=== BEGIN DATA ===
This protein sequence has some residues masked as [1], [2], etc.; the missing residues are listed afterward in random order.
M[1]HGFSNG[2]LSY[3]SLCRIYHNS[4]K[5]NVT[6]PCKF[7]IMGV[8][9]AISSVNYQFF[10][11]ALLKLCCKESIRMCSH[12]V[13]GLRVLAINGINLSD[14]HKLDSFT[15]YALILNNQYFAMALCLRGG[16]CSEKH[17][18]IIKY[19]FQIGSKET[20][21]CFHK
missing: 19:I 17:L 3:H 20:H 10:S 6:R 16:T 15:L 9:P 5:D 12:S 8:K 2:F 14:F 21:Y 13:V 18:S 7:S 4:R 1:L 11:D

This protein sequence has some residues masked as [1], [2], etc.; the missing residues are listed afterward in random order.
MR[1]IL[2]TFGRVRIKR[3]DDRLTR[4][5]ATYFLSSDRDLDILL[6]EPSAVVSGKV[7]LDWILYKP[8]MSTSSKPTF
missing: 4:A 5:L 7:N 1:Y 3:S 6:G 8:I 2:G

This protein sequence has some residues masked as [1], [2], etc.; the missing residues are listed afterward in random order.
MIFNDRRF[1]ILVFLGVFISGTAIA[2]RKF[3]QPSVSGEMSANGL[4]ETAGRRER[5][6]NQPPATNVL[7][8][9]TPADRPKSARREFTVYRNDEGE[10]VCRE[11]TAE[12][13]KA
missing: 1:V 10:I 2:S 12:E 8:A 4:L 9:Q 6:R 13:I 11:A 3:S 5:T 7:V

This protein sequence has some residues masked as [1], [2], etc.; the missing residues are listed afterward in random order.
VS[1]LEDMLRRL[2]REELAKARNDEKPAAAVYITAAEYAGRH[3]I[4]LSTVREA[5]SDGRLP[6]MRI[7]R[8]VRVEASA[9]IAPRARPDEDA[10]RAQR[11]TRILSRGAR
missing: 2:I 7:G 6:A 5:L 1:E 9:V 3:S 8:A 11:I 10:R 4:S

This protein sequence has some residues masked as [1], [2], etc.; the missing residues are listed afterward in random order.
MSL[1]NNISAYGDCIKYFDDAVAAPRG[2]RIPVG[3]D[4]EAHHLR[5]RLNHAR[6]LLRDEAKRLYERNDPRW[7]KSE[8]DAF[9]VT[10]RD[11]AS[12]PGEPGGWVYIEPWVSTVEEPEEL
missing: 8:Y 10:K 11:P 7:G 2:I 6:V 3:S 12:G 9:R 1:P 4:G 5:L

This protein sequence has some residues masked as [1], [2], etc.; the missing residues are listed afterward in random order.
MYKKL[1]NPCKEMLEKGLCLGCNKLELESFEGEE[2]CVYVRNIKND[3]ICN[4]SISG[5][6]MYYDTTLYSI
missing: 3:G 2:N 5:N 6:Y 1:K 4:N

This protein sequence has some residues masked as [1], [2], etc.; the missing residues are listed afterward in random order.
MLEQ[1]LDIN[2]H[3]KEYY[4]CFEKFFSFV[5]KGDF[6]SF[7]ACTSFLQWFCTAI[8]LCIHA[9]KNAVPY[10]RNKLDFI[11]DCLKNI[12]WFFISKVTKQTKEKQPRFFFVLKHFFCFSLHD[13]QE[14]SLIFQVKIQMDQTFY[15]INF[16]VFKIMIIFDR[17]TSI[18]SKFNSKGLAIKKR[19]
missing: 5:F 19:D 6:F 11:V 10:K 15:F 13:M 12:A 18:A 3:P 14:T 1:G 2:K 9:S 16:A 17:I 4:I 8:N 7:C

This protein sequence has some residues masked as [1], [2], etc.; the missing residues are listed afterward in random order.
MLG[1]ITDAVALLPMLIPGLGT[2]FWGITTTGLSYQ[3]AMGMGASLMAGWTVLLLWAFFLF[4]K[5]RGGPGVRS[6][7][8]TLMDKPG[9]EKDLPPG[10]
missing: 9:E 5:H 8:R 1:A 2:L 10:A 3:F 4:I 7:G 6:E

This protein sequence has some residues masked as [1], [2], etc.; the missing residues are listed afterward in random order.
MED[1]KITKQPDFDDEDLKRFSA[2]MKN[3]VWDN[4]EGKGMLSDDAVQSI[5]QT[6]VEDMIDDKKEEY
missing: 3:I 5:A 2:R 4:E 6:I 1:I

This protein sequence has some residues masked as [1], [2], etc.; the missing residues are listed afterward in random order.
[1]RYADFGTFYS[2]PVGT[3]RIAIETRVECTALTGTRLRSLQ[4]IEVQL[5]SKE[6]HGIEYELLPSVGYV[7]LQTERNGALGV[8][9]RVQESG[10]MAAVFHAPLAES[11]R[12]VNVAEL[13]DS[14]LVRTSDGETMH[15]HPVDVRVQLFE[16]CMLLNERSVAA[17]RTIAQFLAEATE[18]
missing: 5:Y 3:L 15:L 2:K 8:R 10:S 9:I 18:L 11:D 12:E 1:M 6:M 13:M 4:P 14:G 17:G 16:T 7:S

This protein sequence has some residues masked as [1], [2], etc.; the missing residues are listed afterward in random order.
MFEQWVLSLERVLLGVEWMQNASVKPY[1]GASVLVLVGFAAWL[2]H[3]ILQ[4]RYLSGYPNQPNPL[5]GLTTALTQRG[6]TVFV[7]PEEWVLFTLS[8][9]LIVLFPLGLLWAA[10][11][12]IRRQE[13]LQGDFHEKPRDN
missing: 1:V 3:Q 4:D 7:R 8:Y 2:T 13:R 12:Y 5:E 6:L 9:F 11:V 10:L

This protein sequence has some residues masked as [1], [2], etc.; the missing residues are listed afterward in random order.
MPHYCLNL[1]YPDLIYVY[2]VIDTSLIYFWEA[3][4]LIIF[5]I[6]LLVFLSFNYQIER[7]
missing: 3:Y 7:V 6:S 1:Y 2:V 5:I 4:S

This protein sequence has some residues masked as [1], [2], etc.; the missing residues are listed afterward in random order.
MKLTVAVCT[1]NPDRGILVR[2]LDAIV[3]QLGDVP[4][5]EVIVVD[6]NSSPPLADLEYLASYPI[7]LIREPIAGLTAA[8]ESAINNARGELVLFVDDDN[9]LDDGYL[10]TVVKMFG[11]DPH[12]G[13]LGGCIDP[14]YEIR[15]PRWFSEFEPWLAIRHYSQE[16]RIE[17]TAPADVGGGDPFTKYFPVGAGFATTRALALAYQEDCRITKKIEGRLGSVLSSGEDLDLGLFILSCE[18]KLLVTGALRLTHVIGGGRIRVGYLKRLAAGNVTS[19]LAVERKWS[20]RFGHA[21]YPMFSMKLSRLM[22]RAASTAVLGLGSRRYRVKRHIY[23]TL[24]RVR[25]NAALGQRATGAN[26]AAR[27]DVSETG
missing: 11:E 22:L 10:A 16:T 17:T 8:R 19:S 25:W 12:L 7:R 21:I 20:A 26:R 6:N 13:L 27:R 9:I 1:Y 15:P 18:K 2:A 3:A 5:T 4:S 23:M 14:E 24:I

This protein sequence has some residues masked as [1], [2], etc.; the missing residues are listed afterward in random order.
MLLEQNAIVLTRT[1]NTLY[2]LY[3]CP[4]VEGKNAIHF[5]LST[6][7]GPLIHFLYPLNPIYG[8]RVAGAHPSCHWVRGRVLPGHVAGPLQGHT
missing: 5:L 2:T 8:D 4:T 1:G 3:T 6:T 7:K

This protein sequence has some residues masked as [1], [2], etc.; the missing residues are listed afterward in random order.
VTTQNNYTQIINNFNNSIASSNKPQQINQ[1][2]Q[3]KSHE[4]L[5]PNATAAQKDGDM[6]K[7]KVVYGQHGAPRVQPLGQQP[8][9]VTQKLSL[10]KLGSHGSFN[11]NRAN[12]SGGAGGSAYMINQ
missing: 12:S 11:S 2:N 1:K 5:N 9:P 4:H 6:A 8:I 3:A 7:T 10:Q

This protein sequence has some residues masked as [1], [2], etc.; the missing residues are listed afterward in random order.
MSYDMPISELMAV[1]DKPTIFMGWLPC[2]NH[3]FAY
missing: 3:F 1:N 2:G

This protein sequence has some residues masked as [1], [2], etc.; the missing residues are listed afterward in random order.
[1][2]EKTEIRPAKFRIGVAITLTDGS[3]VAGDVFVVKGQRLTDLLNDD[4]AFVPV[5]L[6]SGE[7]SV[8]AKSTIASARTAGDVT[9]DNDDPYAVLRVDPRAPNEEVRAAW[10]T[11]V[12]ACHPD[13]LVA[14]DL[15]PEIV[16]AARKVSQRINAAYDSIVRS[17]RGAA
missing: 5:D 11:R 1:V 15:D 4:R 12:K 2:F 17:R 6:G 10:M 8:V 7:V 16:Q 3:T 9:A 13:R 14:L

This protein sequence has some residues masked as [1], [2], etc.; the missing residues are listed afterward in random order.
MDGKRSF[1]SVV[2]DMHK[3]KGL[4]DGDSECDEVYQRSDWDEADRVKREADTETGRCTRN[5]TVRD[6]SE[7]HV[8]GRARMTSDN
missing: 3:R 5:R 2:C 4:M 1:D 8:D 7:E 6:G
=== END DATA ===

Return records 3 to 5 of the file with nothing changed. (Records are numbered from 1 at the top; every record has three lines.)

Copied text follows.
This protein sequence has some residues masked as [1], [2], etc.; the missing residues are listed afterward in random order.
MIFNDRRF[1]ILVFLGVFISGTAIA[2]RKF[3]QPSVSGEMSANGL[4]ETAGRRER[5][6]NQPPATNVL[7][8][9]TPADRPKSARREFTVYRNDEGE[10]VCRE[11]TAE[12][13]KA
missing: 1:V 10:I 2:S 12:E 8:A 4:L 9:Q 6:R 13:I 11:A 3:S 5:T 7:V

This protein sequence has some residues masked as [1], [2], etc.; the missing residues are listed afterward in random order.
VS[1]LEDMLRRL[2]REELAKARNDEKPAAAVYITAAEYAGRH[3]I[4]LSTVREA[5]SDGRLP[6]MRI[7]R[8]VRVEASA[9]IAPRARPDEDA[10]RAQR[11]TRILSRGAR
missing: 2:I 7:G 6:A 5:L 1:E 9:V 3:S 8:A 11:I 10:R 4:S

This protein sequence has some residues masked as [1], [2], etc.; the missing residues are listed afterward in random order.
MSL[1]NNISAYGDCIKYFDDAVAAPRG[2]RIPVG[3]D[4]EAHHLR[5]RLNHAR[6]LLRDEAKRLYERNDPRW[7]KSE[8]DAF[9]VT[10]RD[11]AS[12]PGEPGGWVYIEPWVSTVEEPEEL
missing: 8:Y 10:K 11:P 7:G 2:I 6:V 3:S 12:G 9:R 1:P 4:G 5:L